Divided We Stand

December 18th, 2002 | Posted by paul in Uncategorized

Over a year ago this article appeared in Wired Magazine, and its even more relevant today. It talks about how the best way to minimize the damage caused by decentralized rogue terrorists is to decentralize our vunerabilities. It’s completely obvious. But predicitably the response to the 9-11 tragedy has been a further consolidation of power and control. I challenge anyone who doubts my claim that those who in control have no desire to stop terrorism, to demonstrate how a single one of their so-called “solutions to terrorism”, will actually do anything to stop highly motivated maniacs from doing something like this again. So next time we are attacked by terrorists, think about what this articles proposes, and then watch as the response is exactly the opposite. Then you will see who is really to blame for all the mess we’re in.

 

UPDATE:

12/20/02, 9:36am

What did I tell you, from Destroying the Net by trying to protect it.

The New York Times reports that the Bush Administration is planning to monitor all Net communications. The plan would require ISPs to build a centralized system for surveillance of data and users.This is sheer idiocy, because it will actually increase the risks to the national information infrastructure. From its inception, the Net was conceived as a distributed system that could reorganize around failures (in the case of the original designs, the Net was built to route around damage caused by nuclear weapons). Centralizing all network communications to facilitate surveillance will create a huge, ripe and easily attacked target, reducing the reliability and performance of the Internet on the whole and for each individual user. Likewise, the plan would invade the digital borders of other countries, creating many conflicts that don’t impede communication today.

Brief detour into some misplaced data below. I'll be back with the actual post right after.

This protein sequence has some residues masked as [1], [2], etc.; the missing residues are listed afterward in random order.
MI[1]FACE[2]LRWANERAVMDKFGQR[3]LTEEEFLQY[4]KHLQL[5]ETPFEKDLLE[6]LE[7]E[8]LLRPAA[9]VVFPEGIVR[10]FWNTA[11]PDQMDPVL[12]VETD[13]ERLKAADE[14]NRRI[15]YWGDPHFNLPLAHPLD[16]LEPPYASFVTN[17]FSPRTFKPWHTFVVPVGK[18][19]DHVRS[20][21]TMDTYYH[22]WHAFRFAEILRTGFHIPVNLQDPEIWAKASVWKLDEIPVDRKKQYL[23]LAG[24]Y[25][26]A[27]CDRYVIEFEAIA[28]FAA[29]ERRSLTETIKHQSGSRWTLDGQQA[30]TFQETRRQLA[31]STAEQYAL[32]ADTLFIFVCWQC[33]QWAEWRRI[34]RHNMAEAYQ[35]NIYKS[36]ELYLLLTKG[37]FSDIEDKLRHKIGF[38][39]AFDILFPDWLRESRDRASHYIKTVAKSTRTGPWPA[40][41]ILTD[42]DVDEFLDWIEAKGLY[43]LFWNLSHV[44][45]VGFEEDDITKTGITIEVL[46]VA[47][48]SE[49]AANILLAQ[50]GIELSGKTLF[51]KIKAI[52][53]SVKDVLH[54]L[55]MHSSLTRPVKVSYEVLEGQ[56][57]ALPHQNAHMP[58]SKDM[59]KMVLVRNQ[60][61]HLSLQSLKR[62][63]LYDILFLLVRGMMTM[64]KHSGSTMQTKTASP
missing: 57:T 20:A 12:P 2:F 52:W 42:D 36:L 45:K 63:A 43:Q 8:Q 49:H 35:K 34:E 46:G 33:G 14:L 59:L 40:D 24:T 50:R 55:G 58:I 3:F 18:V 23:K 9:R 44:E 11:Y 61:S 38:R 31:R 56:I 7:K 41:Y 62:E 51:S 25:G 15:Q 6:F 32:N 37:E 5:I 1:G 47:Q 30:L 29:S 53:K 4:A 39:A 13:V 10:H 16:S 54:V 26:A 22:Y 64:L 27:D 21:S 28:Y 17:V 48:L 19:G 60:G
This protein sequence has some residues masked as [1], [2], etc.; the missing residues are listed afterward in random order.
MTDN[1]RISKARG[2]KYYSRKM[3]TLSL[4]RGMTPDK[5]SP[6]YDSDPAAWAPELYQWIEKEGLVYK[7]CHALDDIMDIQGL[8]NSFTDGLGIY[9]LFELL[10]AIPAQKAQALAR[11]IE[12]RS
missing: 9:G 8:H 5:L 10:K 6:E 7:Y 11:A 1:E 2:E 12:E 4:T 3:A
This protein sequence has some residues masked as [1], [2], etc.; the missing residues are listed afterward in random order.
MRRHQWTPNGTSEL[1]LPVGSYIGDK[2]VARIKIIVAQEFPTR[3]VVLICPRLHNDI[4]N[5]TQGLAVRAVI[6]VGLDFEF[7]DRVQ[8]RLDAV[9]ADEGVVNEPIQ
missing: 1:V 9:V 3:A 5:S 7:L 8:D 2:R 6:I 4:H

This is foolishness, utter and complete. The benefits we got from the Net will be obliterated by human stupidity, which, if this plan is adopted, will create barriers between people and nations that are as impenetrable as a Prussian bureaucracy.

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